What I think about when I’m on the tube…

_66505637_66505636One of the things I forgot about London is how you can feel like a rock star at any given moment… especially on the tube. Take just now for example. Just now I was on the escalator down from Leicester Square and I was listening to a particularly dramatic track on my iPod. After a glass of wine with friends, and being surrounded by all those theatre posters I was feeling all showbiz… you know when you get that “yeah, I totally look like a stage star” feeling? (Just say yes).

I found myself standing on the silver corregated step, miming along to the song while going down, down, down. But it wasn’t just a quiet mime-along, you know, with a silent moving of the lips? No, I’m talking a full on swishing of the hair, performing for myself in each reflective surface, made-for-the-movies kind of mime-along, whereby the escalator was the stage and the commuters were the extras in my musical spectacular, labeled  ‘Girl takes tube after-dinner’. Oh yes.

As I left the escalator and entered the tunnel between the Piccadilly and Central lines I imagined everything was in slow motion except me, and that the cameras were in front and behind as I walked in my cowboy boots, still singing… probably quite loudly now. I was like this lost, ephemeral creature gliding through life; a misunderstood artiste in the midst of the hubbub and chaos. The cameras in my mind were loving it. I was making magic.

Standing on the platform is the best place for making your own music video too. You know that moment when the train’s pulling in and that breeze is whipping your hair and your jacket and your boot buckles? Yes, that moment, when you’re the calm in the storm, a sturdy ship sailing along in spite of the terrible tornado of life that insists on swirling everyone else and everything you know into a knot of uncertainty around you. That’s when you look cool… so cool.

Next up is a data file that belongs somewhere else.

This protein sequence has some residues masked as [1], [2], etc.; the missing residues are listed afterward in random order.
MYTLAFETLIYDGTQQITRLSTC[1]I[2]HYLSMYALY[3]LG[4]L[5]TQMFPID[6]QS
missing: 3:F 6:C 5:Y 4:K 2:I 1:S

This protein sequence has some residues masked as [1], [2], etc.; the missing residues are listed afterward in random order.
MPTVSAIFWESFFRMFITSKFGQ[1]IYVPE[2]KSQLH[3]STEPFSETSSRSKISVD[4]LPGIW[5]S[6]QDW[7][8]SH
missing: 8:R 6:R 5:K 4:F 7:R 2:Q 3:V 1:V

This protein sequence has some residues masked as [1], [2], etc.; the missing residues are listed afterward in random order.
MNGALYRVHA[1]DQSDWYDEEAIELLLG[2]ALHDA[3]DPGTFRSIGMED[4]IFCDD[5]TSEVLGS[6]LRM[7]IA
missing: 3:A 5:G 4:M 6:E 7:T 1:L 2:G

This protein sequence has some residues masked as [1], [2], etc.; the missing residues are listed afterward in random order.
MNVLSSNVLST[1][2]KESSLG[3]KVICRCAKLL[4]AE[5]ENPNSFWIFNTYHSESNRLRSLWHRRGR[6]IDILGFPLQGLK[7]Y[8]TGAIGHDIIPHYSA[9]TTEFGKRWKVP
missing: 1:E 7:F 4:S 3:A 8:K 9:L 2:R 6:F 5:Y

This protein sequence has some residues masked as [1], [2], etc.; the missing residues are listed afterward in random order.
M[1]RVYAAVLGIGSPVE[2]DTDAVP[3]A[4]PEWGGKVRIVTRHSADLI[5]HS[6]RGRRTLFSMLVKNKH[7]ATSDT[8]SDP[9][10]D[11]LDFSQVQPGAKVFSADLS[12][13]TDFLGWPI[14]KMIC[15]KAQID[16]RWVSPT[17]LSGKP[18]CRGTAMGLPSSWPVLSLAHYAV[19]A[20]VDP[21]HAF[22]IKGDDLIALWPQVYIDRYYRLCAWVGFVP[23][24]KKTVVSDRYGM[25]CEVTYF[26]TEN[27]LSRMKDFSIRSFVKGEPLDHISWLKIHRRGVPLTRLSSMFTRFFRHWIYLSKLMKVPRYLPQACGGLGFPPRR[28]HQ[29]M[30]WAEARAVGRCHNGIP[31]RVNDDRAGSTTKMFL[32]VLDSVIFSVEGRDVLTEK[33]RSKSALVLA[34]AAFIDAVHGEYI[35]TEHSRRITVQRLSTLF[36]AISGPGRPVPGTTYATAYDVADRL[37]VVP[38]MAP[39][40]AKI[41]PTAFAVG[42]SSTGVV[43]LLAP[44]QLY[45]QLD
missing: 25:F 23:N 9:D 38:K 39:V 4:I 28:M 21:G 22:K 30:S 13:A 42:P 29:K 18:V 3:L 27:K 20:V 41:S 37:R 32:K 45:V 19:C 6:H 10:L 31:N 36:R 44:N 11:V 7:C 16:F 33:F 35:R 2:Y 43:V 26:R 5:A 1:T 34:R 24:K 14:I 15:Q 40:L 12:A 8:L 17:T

So there I was, just a cool island in a crazy sea, solid as a cliff face as troubles washed over me. And the song just kept playing.

The train came in. It stopped and I stepped on board. I grabbed the pole, did a little twirl around it, not in a showy off way, you understand – I’m not a pole dancer – just in a way that made people look at me without realizing I was trying to make them look at me, you know? Because that’s what celebrities do. And I had a blazer on, and my new eye make up from Superdrug and I was looking cool… so cool.

I was miming in a different music video as the train pulled away and I found a seat. I looked at my reflection in the window opposite and imagined I was a ghost – a transparent, ethereal entity in lip gloss that shone in the glass and made my face stand out amongst the others. I say ‘imagined’ because actually it was minus the lip-gloss because most of it rubbed off on my hair when the wind blew in from the tunnel… which looked poetic at the time but forced me to eat my own ponytail.

And that tunnel wind also probably included rat shit particles, the collective sweat from a thousand commuters and the sperm from the pants of the hooker who left the house without a shower… who was now sitting next to me, smiling because I was singing, thinking we have something in common, which we probably do because she was in heels as high as the Oxo Tower and I was singing to no one but myself which makes us both a bit mental, but that’s London. And it’s dramatic.

And that’s what I think when I’m on the tube.

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